September 14, 2017
Kisha Logan, a former Houston resident who now lives in Maryland, arranges personal hygiene supplies during a donation drive Sept. 13 at Cypress Springs High School. Logan joined four other women as a part of DMV Cares, an organization from the Washington D.C., Maryland and Virginia area that filled a 16-foot moving truck with supplies and delivered them to multiple Houston-area locations.
Sept. 14, 2017—It started as a simple post on Facebook.
It ended – at least its first chapter – with boxes upon boxes of supplies and donations filling up a hallway inside Cypress Springs High School for Panther students and their families impacted by Hurricane Harvey.
The DMV Cares donation drive wasn’t just supplies, as 2-year-old Kaylee Albert (center) walked away with toys, cartoon-themed bandages and a decorative purse. DMV Cares also donated cases of water and gift cards to Cypress Springs High School students and their families affected by Hurricane Harvey.
Stacey Ross didn’t want to just donate money to an organization or ship supplies across the country. She wanted to see those donations reach those who needed them the most.
So DMV Cares was born, getting its name from Washington “D.C., Maryland and Virginia” area, where Ross and four other long-time friends live and came together to turn this idea into action. And a two-day trip to the Houston soon followed, making its first stop in CFISD after Ross and Cypress Springs Principal, Dr. Cheryl Henry were connected on social media.
Cypress Springs High School Principal Dr. Cheryl Henry (blue top) poses with Sheba Halliburton (left), Kisha Logan, Venita Stratford, Erica Stone-Roy and Stacey Ross of DMV Cares, an organization that started as an idea to help families affected by Hurricane Harvey and resulted in a 16-foot moving truck with supplies delivered and donated to the Panther community Sept. 13.
“People couldn’t believe that we were going to drive down here and put it in people’s hands. Do it face to face,” Ross said. “All of the donations here (and) all the donations still on the truck for other stops we did in three hours.”
A friend of Dr. Henry’s from her time in California connected the two on Facebook. Once on board with the idea, Henry and her staff did a need assessment of the students, allowing them and their families to input exactly what they needed. The bulk of the needs were cleaning supplies and toiletries.
Food was also a need, so gift cards were added to the list.
Stacey Ross stands in front of the 16-foot moving truck she helped drive from Maryland to Cypress Springs High School. An idea to help families affected by Hurricane Harvey sparked Ross to send out an inquiry on social media, which connected her with the CFISD school and created DMV Cares.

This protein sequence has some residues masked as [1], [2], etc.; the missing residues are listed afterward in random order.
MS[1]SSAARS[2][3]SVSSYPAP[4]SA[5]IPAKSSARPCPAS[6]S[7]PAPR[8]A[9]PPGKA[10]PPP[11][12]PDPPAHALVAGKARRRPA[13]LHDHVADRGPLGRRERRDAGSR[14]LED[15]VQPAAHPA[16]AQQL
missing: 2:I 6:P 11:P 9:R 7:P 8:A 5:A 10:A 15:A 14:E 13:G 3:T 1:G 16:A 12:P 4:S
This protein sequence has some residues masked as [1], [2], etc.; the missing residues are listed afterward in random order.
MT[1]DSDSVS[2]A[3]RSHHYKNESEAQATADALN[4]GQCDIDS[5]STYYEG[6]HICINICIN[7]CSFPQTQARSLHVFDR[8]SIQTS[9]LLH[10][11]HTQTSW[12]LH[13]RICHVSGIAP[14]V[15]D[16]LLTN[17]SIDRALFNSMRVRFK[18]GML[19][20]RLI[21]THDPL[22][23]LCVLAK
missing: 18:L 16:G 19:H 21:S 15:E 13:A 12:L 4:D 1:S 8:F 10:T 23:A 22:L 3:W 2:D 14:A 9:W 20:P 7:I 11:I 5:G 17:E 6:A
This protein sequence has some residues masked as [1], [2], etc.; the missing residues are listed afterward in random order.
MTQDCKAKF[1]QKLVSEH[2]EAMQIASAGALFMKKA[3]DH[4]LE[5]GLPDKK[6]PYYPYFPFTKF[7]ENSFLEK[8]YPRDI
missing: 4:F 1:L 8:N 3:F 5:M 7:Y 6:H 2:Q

DMV Cares organized four drop-off locations to fill a moving truck, though a snag in the originally planning (no truck) nearly caused the group to push back its delivery. Dr. Henry said she would be perfectly fine if the supplies came at a later date, but that wasn’t good enough for Ross.
“This past [Sept. 10] – just a couple days ago – I had to figure out a way to get this stuff down here because I made a promise,” said Ross, who was able to secure a 16-foot moving truck at the 11th hour. “It’s been blessing after blessing.”
Two ladies made the two-day drive, while the other three flew. They arrived Sept. 13, reaching Cypress Springs in the afternoon where members of the football team were on hand to unload supplies while the girls soccer team arranged and organized donations in a hallway just outside the main gym.
Chief M.Sgt. Michael Galifaro (left), a Cypress Springs High School AFJROTC and aerospace science instructor, helps Azalia De Leon load her van with supplies distributed at the school by DMV Cares, an organization that drove a 16-foot moving track loaded with donations from Maryland to Houston to support families affected by Hurricane Harvey.
Doors officially opened at 3 p.m. and one by one, students, parents and families made their way down the long hallway, going table to table and filling large trash bags with anything they wanted and needed.
“It’s amazing and just a blessing that people with such a big heart want to do something,” said Dr. Henry, who’s school has also partnered with at least two other high schools across the country, an action seen across the Houston area in the days following the hurricane. “We’ve been reaching out to our families ever since the disaster began to find out what they needed, and we’ve been able to put something together. The thing is, it’s going to keep happening – people are going to still need things.
“We just want to be able to help someone when they ask for help.”
Kisha Logan, a former Houston resident who now lives in Maryland, assists families during a donation drive Sept. 13 at Cypress Springs High School. Logan joined four other women as a part of DMV Cares, an organization from the Washington D.C., Maryland and Virginia area that filled a 16-foot moving truck with supplies and delivered them to multiple Houston-area locations.
Ross and her crew of ladies, to which three go back to elementary school, were able to provide some of that help. Strangers just a few days ago, the drive ended with hugs all the way around between DMV Cares and the Cypress Springs staff before the truck made its way to League City, Dickinson and the Salvation Army.
“We never once thought this was too big or we should quit,” Ross said. “It was definitely worth the effort.”